Old-world assumptions and time-tested conventions
23 Jan 2014|

Indonesian President SBY on NYE 2014.As the mood of crisis that surrounded the Indonesia–Australia spying scandal recedes into the past, debate continues about what lessons Australia should learn from the affair. While the episode certainly provides instruction on how we might handle relations with Indonesia better in future, we should take care not to learn the wrong lessons.

The first thing to note is that Australia has friends in Jakarta, the most valuable being those who can criticise Australia frankly while remaining broadly sympathetic. But a remarkable thing is how quickly some Indonesians reverted to an exaggerated sense of victimhood. The ease with which Australians were reduced to unflattering stereotypes shows a worrying tendency to perceive Australia in the mould of a former colonial power. One article, published in the Jakarta Post, claimed that Australia’s spying made it appear ‘unrefined, unreflective, emotionally unstable and malevolent’. Perspective is the first casualty of a crisis.

The question is what we should do about this in the future. Hugh White offered the view that the diplomatic spat resulted from a belief within the Abbott Government ‘that Australia can dictate the terms of the Australia–Indonesia relationship to suit domestic political agendas and interests without taking account of Indonesia’s agendas and interests’. He says that Australian attitudes, built as they are on ‘old-world assumptions’, will see the Australian government stumble into crises with ever greater frequency in the Asian Century. In this view, Australia needs an attitude adjustment.

This is an interesting analysis, but it isn’t exactly clear what Australia’s ‘old-world assumptions’ are, or how they led us astray in this case. Australia’s spying on Indonesia is rooted precisely in the belief that Indonesia is a consequential country and that the views of its leaders matter.

Many people now accept that the tone of Abbott’s initial response to the allegations was wrong. Emphasising his refusal to apologise, Abbott gave the impression that his priority was enhancing his domestic image rather than addressing Indonesia’s legitimate concerns. On some level, outdated assumptions about the world may have informed a view that this could be done at an acceptable cost. But beyond atmospherics, it’s not clear what role old-world assumptions might have played, or what the Abbott government should have done differently.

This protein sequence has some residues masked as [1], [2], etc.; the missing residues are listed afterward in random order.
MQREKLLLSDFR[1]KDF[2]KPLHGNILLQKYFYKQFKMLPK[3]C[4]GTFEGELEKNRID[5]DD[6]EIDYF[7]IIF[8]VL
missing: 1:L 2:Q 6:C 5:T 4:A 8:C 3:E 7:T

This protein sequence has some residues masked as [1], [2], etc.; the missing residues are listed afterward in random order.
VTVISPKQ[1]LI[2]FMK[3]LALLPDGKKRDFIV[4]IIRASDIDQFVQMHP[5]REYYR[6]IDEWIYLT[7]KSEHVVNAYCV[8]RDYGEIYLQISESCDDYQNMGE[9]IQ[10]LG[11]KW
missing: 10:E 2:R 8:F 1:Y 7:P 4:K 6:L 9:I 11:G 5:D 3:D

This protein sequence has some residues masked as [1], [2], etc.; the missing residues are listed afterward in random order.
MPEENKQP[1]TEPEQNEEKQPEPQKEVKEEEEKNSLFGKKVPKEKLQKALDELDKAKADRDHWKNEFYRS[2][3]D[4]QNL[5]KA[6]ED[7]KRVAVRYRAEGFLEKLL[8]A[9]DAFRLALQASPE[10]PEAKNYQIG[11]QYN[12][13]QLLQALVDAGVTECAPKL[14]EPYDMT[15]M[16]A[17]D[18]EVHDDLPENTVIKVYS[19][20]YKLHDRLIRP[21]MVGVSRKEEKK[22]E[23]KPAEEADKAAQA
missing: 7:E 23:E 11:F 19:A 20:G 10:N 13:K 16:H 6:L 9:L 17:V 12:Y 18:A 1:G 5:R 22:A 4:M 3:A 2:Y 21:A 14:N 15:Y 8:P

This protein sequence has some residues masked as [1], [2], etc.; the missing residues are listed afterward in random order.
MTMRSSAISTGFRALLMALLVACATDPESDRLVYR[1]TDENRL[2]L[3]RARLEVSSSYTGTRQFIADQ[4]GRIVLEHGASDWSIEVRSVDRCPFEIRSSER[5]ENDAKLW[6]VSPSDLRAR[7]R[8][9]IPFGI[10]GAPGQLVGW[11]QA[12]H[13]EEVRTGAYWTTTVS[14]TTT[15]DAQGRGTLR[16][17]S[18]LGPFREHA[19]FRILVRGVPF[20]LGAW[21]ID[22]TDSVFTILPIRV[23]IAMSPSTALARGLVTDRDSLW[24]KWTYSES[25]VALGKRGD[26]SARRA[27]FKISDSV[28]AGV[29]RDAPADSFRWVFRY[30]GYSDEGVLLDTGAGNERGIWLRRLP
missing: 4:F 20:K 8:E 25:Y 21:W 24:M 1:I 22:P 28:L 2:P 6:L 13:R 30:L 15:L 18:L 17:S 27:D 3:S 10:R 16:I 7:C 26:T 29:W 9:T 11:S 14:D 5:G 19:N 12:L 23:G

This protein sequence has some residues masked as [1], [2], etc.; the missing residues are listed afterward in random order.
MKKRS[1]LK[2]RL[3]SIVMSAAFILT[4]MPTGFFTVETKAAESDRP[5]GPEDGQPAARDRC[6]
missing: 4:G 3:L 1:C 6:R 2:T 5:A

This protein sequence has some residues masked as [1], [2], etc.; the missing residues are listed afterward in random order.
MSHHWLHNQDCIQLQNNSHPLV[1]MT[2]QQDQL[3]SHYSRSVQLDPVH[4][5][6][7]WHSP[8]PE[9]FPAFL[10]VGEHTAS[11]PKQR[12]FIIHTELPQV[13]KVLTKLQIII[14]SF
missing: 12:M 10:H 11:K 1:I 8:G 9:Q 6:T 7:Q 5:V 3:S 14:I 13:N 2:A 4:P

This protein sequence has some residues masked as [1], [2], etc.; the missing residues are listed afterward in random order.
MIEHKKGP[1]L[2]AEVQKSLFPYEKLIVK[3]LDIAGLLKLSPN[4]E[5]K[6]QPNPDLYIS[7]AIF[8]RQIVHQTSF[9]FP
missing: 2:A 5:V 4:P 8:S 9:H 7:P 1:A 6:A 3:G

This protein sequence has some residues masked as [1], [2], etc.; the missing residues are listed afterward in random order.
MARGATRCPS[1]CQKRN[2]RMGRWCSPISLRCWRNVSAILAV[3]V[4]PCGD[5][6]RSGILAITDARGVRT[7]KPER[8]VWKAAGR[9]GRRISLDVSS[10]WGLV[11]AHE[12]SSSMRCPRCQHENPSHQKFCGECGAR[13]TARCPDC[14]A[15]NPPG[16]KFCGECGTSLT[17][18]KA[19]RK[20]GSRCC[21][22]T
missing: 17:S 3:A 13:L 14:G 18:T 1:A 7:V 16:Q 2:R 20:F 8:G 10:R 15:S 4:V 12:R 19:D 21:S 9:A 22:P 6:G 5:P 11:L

Abbott was faced with two contradictory imperatives. To rescue his ‘more-Jakarta-less-Geneva’ foreign policy he needed to make some act of contrition and assure the Indonesians that Australian intelligence agencies were not used to undermine Indonesia. On the other hand he needed to observe the time-honoured Australian diplomatic convention of not commenting on intelligence matters.

National politicians from Bob Carr to Bob Katter went on record calling for a public apology and an Obama–Merkel style assurance that this wouldn’t happen again. But in those tense days—that ‘Team Australia moment’—Abbott (for the most part) refused to publicly comment on intelligence matters. Despite the damage it did, upholding this convention was the right approach.

Conventions play an important role in international relations. Not only do they manage expectations among states, but they act as a guide for action in uncertain times. Conventions reflect the wisdom of historical experience and transcend short-sighted political calculations. While there were consequences for not publicly apologising to Indonesia, there would also have been consequences for publicly acknowledging intelligence operations and apologising for injury caused.

With Edward Snowden sitting on a cache of potentially sensitive diplomatic cables, caving in this case may well have led to even greater problems down the track. If we apologise to Indonesia would we apologise for spying on China? In that case would we really be sorry? Moreover, as Jennifer Lind recently argued, international apologies are not generally helpful because they can provoke unpredictable reactions within the apologising state. This is why acknowledging harm caused, but not apologising for wrong-doing, is a fairly widely observed convention. Conventions may be inflexible, but they have a way of keeping the devil you don’t know at bay.

As Indonesia continues its remarkable transformation into a regional great power it will increasingly become more important to Australia than Australia is to Indonesia. But that doesn’t mean that maintaining good relations should be solely Australia’s responsibility. Maybe old assumptions about Australia’s place in the world are being steadily discredited by Asia’s rise. But the shift to greater uncertainty in Australia’s regional environment that this entails should reinforce, and not reduce, the value of time-tested diplomatic conventions.

Daniel Grant is an intern at ASPI. Image courtesy of the official website of the President of the Republic of Indonesia.